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Working Remotely + Internships: An Effective Pairing for Valuable Learning Opportunities



In the early spring of 2020, as pandemic precautions came into effect and we all retreated into our homes, our relationship with technology became more significant, meaningful, and dare I say, essential. It allowed people to stay connected to others, to continue their jobs, and, for my classmates and me, it provided the ability to complete the PWC program’s summer internship.


When the process of preparing for internships began, the concept of a remote internship hadn’t crossed my mind. In all honesty, I didn’t even realise it was a possibility. The notion sent my brain into overdrive with worries and questions. Questions like, “how can an internship be successful without actually meeting people?” (Though the introvert in me celebrated the fact that I could still complete the credit without leaving my home.)


With time and information from Humber and the PWC staff, I prepared for phone and video interviews and to work from home. (And, of course, by searching Google for answers to all of my what ifs.) After putting this prep work to the test, I was thrilled to be offered a content writing intern position with an organic skincare company. I realised very quickly how well suited the tools and skills we learned in our classes were for remote working and being successful in the writing and communications field.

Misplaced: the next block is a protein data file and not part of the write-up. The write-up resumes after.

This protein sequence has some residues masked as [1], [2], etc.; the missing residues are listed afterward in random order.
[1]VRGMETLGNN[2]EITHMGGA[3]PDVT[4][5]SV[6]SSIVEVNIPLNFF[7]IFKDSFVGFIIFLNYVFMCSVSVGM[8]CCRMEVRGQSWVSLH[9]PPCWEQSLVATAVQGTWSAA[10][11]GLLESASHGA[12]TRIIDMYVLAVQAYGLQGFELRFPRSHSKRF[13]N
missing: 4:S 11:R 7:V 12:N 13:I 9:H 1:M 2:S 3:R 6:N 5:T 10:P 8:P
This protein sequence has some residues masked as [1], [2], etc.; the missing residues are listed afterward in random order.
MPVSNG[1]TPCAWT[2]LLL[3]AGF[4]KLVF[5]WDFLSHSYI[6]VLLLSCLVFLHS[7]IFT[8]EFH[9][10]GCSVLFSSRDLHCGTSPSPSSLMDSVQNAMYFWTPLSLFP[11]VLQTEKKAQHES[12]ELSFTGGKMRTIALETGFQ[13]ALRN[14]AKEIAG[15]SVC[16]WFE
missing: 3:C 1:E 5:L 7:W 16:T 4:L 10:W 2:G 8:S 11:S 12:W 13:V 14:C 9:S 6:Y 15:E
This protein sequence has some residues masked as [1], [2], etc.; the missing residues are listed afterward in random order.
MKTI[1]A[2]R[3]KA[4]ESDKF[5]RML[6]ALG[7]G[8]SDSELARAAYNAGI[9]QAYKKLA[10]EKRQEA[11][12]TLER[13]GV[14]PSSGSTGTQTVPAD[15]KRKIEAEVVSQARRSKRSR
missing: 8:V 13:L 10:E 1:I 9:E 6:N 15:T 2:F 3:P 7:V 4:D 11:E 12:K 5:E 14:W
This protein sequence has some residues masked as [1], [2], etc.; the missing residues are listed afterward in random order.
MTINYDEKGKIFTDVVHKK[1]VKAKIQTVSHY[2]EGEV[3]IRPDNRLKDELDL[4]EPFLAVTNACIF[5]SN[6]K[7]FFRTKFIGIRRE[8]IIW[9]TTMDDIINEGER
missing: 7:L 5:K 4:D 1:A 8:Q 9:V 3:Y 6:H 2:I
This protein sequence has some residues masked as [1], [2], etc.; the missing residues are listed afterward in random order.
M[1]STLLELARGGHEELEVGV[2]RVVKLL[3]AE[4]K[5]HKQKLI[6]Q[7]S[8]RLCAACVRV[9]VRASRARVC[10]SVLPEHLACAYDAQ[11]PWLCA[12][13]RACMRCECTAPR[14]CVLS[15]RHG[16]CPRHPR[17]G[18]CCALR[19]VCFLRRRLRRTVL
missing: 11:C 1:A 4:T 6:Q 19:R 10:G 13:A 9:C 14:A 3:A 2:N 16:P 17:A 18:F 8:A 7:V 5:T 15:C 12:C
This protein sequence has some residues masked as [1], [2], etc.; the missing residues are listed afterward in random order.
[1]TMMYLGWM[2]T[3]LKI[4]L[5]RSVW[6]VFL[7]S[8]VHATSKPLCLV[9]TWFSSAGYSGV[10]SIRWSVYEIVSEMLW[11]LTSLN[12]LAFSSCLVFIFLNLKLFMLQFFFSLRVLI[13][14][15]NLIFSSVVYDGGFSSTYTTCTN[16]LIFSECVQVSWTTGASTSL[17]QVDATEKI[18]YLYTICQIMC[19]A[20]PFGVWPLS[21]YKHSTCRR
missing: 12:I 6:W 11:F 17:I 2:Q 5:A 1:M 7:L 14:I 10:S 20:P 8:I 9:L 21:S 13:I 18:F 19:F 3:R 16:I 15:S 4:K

The internship set-up allowed for feedback on tasks like blog posts, product descriptions, social media posts, and product catalogues from my supervisor by phone and email. Which meant I could improve my communication capabilities, learn new skills, and successfully put together completed projects. The internship turned into so much more than I was expecting when I was offered a full-time position at the end of the work term.


Initially, my worries became fears that a remote internship wouldn’t be as valuable as an in-office internship. That I wouldn’t learn as much or create any real work connections. But this experience has proved me wrong — much to my delight.


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